I had an informative, and reassuring conversation this morning with the founder and head of BranchOut, a Facebook app that I wrote about yesterday, which has a potentially valuable future as a sourcing tool.
Rick Marini, an entrepreneur with an impressive pedigree, was concerned enough about the transparency issues I raised in the post, that he pinged me to clarify a few things.
What he said was encouraging. “We are very aware of the privacy issues,” he said at the outset of our conversation this morning. “We would never compromise privacy.”
In the team’s haste to push out the app, a few things were overlooked, he said. One of them, a rather important oversight, was any sort of explanation about the access to personal Facebook information that BranchOut needs to do its work.
“We didn’t do a good job explaining,” Marini agreed. It’s being fixed, he said. Explanations and clarifications are being added to both the www site and the BranchOut Facebook presence. The first piece, an explanation page that comes up when you refuse to grant the requested permissions, is now in place.
The additions and fixes are all welcome, even if it does suggest that privacy and transparency weren’t priorities until they were raised by others. Nevertheless, recruiters should be heartened by the responsiveness of Marini and his team to the feedback if, for no other reason, than self-interest: BranchOut could become a remarkably useful tool to source candidates and to further employee referral programs.
You can read more detail about what BranchOut does in yesterday’s post. Briefly what it does is tell you where the friends in your network work or have worked and it lets you know if any of your friends have friends in specific companies.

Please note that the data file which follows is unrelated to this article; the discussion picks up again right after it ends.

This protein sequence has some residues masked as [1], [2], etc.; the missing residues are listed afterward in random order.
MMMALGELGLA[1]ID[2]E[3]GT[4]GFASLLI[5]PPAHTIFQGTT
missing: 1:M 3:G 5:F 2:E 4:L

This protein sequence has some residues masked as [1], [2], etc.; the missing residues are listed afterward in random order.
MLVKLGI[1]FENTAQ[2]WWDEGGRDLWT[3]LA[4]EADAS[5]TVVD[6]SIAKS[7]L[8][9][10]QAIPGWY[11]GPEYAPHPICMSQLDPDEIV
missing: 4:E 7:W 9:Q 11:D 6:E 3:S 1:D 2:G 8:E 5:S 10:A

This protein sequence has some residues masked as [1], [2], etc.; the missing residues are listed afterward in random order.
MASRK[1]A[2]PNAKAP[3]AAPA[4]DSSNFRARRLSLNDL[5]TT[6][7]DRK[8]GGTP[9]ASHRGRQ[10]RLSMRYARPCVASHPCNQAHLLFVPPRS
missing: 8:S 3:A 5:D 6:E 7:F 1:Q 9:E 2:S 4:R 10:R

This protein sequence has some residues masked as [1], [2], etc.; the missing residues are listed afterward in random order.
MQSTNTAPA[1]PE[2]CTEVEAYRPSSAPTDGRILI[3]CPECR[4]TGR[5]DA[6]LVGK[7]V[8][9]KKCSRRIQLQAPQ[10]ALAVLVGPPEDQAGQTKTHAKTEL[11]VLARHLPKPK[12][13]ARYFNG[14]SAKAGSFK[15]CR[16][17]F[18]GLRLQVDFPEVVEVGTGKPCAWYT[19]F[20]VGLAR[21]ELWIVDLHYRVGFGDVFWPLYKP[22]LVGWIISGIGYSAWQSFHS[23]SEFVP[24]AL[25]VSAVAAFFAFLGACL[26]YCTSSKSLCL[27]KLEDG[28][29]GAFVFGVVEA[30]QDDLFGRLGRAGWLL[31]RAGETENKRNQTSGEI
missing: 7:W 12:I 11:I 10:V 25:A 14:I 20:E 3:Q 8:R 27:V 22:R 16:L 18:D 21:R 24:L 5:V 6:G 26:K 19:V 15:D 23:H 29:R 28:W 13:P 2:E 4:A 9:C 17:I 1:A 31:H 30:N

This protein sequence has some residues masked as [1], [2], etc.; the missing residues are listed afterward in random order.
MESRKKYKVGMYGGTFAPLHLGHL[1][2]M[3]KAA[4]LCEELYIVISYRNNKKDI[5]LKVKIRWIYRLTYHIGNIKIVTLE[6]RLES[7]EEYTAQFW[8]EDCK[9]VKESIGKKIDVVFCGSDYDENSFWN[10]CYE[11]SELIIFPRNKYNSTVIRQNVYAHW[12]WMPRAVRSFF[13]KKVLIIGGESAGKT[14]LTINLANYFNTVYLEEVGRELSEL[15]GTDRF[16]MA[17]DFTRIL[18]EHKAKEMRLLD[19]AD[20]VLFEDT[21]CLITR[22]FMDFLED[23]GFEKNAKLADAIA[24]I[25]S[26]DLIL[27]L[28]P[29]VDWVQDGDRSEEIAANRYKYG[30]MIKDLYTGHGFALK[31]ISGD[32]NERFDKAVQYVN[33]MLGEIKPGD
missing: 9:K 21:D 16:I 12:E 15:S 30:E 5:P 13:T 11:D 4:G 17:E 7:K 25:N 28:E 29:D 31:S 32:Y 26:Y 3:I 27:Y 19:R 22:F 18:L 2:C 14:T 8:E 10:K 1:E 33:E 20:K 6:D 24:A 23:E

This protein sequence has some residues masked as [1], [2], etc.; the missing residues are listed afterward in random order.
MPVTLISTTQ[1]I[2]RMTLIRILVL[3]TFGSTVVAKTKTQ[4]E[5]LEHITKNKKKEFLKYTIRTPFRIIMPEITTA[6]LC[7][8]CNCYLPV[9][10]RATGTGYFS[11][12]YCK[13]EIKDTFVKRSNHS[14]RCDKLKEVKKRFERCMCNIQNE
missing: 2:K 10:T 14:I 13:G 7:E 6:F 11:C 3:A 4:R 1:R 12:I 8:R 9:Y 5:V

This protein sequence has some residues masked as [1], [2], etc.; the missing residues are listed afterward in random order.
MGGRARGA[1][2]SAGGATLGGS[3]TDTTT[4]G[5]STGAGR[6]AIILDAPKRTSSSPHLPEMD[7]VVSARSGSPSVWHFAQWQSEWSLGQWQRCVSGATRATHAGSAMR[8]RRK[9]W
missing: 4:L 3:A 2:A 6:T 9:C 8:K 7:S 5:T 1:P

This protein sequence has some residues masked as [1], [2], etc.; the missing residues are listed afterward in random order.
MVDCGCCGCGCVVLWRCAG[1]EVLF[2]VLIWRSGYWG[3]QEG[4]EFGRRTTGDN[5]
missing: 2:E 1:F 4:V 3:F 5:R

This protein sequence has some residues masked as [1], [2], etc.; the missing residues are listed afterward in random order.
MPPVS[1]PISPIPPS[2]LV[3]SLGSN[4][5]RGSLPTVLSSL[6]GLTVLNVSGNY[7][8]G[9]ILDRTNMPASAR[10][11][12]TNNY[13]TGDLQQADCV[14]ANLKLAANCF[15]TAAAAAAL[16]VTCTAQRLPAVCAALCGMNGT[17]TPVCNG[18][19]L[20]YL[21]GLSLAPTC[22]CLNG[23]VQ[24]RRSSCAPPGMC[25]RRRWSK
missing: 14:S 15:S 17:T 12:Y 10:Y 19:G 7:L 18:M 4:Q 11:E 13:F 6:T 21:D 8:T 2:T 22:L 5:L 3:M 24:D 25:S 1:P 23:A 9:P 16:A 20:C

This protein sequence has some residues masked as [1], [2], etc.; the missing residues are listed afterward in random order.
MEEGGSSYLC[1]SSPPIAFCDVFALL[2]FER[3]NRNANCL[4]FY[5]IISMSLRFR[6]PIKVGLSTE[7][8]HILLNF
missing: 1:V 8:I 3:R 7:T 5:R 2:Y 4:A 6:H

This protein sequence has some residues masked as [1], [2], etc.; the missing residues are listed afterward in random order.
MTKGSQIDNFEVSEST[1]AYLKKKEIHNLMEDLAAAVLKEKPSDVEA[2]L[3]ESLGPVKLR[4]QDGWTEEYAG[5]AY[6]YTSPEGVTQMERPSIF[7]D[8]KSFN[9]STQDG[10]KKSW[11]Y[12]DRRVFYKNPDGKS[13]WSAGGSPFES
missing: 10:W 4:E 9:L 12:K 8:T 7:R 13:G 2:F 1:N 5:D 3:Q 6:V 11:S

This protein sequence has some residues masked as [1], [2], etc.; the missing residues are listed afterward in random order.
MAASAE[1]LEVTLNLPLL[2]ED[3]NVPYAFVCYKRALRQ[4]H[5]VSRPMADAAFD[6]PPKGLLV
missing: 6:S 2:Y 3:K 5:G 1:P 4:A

You can post jobs to your own friends network for free. Soon, Marini told me, employers will be able to post jobs and have them targeted to Facebook users that have been identified by BranchOut on the basis of their job or employer.
Article Continues Below
You can do all this on LinkedIn, and many recruiters do. LinkedIn makes it easy to source candidates.
Facebook is more of an attractant approach. People generally come to you. BranchOut adds the missing dimension. Its sheer numbers — 500 million users as of just this week — make it a very attractive pond in which to go fishing.
What we don’t know is how many Facebook users have bothered to post detailed profiles about themselves. Or, if they have, to make them available. On LinkedIn, the majority — by quite a bit — have complete and public profiles. So far, from what we’re seeing, Facebook is just the opposite.
Thus anything Marini and the BranchOut team can do to instill confidence that data won’t be misused, can only help encourage Facebook fans to complete those profiles. Which will improve sourcing for recruiters.